Generally speaking, and in most common cases, a return to Crown of submerged land, where the Crown is the owner of the adjacent submerged land, either s.107 or s.108(1) will be equally acceptable to the land title office. Note that in either case, the approving officer will need to sign the plan (even if it is a reference plan) indicating his or her consent for the return to Crown area.
Note also that there are subtle differences between sections 107 and 108 in their impact on third party rights such as subsurface charges.
The land surveyor is encouraged to seek legal advice where this may be a consideration.
In all cases, a land surveyor must not rely on s.108(2) to return lands to the Crown of submerged areas; all lands being returned must be shown within the bold outline and labelled “Return to Crown”. For more information on section 108(2) of the Land Title Act and its retroactive effect, the reader may refer to Circular Letter 468.
Section 107(1) reads as follows:
107(1) The deposit of a subdivision, reference or explanatory plan showing a portion of the land
(a) as a highway, park or public square, that is not designated on the plan to be of a private nature, or
(b) as covered by water and as lying immediately adjacent to a lake, river, stream or other body of water not within the land covered by the plan, and designated on the plan to be returned to the government, operates
(c) as an immediate and conclusive dedication by the owner to the public of that portion of land shown as a highway, park or public square, or to be returned to the government, for the purpose indicated on or to be inferred from the words or markings on the plan,
(d) to vest in the Crown in right of the Province, subject to any other enactment, title to the highway, park or public square, or to the portion to be returned to the government, except any of the following that are registered in the name of a person other than the owner:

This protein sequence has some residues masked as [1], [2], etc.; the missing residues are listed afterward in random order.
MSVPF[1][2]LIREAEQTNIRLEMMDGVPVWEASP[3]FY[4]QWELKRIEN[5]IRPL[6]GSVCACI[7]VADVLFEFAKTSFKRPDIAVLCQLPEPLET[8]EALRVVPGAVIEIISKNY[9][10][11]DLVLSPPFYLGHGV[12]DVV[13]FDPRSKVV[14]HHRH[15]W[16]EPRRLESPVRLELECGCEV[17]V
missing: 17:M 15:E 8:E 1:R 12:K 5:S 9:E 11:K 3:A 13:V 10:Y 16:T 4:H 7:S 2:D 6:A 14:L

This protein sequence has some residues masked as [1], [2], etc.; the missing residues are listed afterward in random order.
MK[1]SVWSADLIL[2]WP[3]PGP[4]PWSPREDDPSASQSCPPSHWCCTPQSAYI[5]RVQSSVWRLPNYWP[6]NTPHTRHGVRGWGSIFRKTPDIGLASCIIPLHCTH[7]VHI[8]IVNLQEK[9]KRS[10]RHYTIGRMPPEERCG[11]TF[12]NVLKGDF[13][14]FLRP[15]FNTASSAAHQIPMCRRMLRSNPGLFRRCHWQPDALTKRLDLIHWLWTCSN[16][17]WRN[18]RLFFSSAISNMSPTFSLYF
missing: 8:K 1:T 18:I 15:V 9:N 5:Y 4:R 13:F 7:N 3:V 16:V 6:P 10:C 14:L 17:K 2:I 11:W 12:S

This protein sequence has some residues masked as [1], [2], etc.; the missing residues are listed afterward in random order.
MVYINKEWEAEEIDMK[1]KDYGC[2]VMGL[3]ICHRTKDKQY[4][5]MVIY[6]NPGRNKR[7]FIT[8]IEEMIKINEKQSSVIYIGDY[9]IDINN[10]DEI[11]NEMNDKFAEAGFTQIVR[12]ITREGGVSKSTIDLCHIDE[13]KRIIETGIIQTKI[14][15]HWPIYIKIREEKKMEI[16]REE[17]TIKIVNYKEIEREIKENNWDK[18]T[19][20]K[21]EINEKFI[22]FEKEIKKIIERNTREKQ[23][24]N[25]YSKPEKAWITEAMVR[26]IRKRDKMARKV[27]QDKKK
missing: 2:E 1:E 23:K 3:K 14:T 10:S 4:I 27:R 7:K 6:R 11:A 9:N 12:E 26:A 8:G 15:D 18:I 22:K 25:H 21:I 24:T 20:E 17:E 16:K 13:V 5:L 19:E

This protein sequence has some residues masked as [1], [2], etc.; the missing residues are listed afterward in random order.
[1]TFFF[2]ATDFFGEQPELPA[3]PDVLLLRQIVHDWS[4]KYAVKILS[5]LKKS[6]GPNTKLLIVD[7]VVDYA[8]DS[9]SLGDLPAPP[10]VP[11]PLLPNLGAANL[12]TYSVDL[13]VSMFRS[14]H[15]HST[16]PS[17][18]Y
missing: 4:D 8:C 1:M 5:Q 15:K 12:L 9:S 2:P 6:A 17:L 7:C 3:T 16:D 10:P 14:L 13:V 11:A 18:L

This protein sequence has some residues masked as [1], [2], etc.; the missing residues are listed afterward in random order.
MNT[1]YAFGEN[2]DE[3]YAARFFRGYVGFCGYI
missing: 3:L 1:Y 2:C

(i) minerals and placer minerals as defined in the Mineral Tenure Act; (ii) coal; (iii) petroleum as defined in the Petroleum and Natural Gas Act; (iv) gas or gases, and
(e) to extinguish the owner’s common law property, if any, in the portion of land referred to in subsection (1) (a) or (b).
From reading this section, one can see that s.107 will generally be acceptable any time the lands being returned are submerged and lying immediately adjacent to a watercourse.
Section 108(1) reads as follows:
(1) Except as provided in section 107 (1), if, on the subdivision of land, a subdivision or reference plan is deposited in the land title office, and a portion of the land subdivided is designated on the plan “Returned to Crown in right of the Province”, the deposit of the plan is deemed to be a transfer in fee simple by the registered owner in favour of the government.
Note that there is no mention in the above section about submerged lands, whereas s.107(1)(b) explicitly mentions lands “covered by water”. Thus, s.108(1) will generally need to be used if the lands being returned to the Crown are not submerged (i.e., dry land is being returned).
Likewise, s.108(1) does not require the lands to be “lying immediately adjacent” to a watercourse, so it should be used when an entire watercourse (such as an internal lake or creek) is being returned.
Further information on returning lands to the Crown may be found in the Land Title Practice Manual and from resources on the LTSA website.